Episode 16: Preethi Kasireddy, CEO of TruStory: The Social Network for Debating

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In this episode, I am talking to Preethi Kasireddy, the founder of TruStory – the only place on the internet where you can have truly constructive debates on crypto topics. This is a place where you go to not to argue and prove how smart you are, but to genuinely look for the truth or at least all sides of a particular story. What’s more, you can make money by debating on the platform. Preethi is a fascinating builder. After studying engineering and working 100 hrs/week at Goldman Sachs, she joined the leading VC firm a16z only to realize that she wants to become a founder herself. This made her drop the dream a16z job in order to learn how to code. After a brief experience as a software engineer in Coinbase, she went on to start TruStory with the mission to bring meaningful debates back into society.

Preethi’s Contact

Full Episode Transcript

(00:01) George Manolov:

This is the Borderless Crypto podcast.

(00:14) George Manolov:

Hello everyone. I’m your host George Manolov, and in the series; I bring you exceptional entrepreneurs, investors, hustlers, and thought leaders from the cryptocurrency and Fintech space.

In this episode, I’m talking to Preethi Kasireddy, the founder of TruStory, the only place on the Internet where you can have a truly constructive debates on cryptocurrency topics. This is a place where unlike Twitter, where many people go just to argue, prove how smart they are or simply stick to their initial point. Here on TruStory, people are genuinely looking for the truth or at least all sides of a particular story.

What is more, you can make money by debating on the platform. Preethi is a fascinating builder; after studying engineering and working a hundred hours a week at Goldman Sachs, she joined the leading VC firm Andreessen Horowitz only to realize that she wants to become a founder herself. This made her drop her dream job in order to learn how to code on her own.

After a brief experience as a software engineer at Coinbase, she went on to start TruStory with the mission of bringing meaningful debates back into society. I really enjoyed this talk and I hope you do as well.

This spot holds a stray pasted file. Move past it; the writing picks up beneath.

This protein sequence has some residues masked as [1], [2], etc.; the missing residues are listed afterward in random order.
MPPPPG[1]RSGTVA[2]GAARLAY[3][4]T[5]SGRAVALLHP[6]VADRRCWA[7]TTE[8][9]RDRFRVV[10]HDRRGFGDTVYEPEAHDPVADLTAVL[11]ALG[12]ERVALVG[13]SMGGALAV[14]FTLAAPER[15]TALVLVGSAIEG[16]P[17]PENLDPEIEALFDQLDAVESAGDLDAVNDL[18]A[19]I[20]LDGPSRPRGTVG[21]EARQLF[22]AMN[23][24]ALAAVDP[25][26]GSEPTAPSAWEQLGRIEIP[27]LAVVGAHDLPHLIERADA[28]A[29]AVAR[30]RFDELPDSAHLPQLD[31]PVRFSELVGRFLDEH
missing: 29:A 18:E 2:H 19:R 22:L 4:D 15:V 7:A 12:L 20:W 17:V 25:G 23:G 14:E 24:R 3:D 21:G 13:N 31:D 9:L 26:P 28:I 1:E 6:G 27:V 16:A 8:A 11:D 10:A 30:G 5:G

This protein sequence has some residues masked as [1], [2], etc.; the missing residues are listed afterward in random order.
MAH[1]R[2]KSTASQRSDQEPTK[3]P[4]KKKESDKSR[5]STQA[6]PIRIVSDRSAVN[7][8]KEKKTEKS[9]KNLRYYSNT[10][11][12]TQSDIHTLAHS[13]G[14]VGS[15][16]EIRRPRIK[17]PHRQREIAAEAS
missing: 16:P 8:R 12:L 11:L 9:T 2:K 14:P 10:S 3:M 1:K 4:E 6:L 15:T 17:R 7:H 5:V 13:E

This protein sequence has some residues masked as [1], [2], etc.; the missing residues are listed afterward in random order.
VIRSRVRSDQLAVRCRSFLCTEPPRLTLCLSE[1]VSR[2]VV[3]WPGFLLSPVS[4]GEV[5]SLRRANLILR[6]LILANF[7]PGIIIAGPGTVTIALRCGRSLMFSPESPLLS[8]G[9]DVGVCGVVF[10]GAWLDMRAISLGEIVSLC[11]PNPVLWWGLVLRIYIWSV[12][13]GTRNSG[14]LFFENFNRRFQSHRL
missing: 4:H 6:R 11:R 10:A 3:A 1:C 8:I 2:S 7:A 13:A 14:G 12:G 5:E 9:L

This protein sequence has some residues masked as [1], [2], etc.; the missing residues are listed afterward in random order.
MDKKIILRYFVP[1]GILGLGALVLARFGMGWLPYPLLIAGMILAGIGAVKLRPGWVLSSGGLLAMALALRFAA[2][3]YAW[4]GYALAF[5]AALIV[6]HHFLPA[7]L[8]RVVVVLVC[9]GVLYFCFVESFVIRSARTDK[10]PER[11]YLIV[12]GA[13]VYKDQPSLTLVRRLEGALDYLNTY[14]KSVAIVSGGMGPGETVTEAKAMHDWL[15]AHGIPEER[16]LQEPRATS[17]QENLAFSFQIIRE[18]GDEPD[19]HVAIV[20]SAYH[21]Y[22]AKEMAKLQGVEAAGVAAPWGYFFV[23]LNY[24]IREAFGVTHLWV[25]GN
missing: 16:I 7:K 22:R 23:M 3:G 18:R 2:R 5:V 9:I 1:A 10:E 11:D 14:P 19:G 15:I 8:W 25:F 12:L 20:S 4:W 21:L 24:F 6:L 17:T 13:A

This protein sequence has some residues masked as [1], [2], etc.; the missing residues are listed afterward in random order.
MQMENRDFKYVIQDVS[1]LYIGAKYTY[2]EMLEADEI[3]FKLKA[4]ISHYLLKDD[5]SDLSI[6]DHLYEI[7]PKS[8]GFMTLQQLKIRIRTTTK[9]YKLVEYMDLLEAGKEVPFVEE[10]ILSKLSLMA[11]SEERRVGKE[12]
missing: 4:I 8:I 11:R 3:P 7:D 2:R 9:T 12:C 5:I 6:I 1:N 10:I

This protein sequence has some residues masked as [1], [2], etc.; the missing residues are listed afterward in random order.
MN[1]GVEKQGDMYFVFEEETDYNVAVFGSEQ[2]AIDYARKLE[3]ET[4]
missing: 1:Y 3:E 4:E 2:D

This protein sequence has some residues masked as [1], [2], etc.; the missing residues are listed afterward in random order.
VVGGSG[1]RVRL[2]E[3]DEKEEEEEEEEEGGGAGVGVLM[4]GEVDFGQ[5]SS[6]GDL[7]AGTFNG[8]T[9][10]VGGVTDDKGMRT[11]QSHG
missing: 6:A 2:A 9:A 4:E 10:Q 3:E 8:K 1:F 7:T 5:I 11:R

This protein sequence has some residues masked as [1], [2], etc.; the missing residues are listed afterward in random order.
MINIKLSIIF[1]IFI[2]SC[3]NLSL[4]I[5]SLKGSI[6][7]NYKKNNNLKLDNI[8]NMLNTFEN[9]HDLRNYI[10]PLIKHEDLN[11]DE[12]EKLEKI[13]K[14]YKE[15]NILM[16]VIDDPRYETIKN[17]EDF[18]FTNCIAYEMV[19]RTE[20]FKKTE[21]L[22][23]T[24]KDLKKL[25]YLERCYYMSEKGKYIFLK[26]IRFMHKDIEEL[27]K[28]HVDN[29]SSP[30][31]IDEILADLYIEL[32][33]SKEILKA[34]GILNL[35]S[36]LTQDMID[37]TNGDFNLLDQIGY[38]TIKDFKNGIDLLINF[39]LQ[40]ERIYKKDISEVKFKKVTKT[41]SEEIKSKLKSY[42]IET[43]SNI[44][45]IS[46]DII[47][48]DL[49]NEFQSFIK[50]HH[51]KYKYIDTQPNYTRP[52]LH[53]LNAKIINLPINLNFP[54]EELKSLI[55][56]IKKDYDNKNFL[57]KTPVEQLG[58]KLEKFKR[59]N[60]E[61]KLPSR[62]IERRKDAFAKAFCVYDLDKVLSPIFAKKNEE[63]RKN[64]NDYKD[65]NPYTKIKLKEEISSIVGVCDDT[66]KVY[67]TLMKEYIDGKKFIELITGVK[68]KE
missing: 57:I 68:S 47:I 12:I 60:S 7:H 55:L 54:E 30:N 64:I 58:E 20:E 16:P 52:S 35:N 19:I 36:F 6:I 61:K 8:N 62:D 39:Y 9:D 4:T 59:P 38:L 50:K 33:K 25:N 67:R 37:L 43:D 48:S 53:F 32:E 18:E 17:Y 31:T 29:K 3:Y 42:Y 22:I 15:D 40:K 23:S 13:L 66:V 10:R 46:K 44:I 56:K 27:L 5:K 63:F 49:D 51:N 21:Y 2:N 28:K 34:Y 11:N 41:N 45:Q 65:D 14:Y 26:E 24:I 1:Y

Please note that anything that I or my guests say in these talks is for informational purposes only and should not be treated as investment advice. Although during daylight, I’m part of the team behind the crypto lending platform Nexo, at night when I do these talks, I share only my personal thoughts, which in no way represents Nexo’s opinions.

Now, it’s time to get the podcast started in three, two, one.

(02:16) George Manolov:

Before we talk about TruStory, could you please share a little about your experience in Goldman Sachs? I heard from other interviews that you have done that you’ve had a quite intense experience there. This was basically the first place where you worked during college, right?

(02:31) Preethi:

Yeah, I interned there, and I did a full-time job there as well.

(02:35) George Manolov:

I’ve heard a lot about the intense experience there. You mentioned in a lot of times that you used to work anywhere between 80 to 120 hours per week. Since this is a place where a very select group of people go, how did you think about this? How did this affect you professionally? Could you just share, how did it feel? What did you learn from it? Is this something that you would recommend to others?

(03:00) Preethi:

To be honest, my entrance to Goldman was serendipitous. When I was in college, like most other college students, I was still trying to figure out what I want to do, what I want to be, did I want to be an engineer or did I want to do something outside of engineering, all that was still pretty unclear. So, what I did in college was try to meet as many diverse people as possible so that I can see what really intrigues me; even though I was an engineer, what I was doing was that I was going to career meetups and different events on campus that are not engineering related.

I remember going to one investment banking meetup, I got to meet some really cool people from investment banks. At the time, investment banking was still one of the reputable things, it was competitive and cut throat. It was really hard to get any investment banking job, and if you got it, then you’re one of the handful of people from that college that got into it. There’s a whole process for getting into investment banking. You study, you interview, and you have all these books and things that you need to learn for these interviews. So, it was like this cool art of how you get an investment banking job.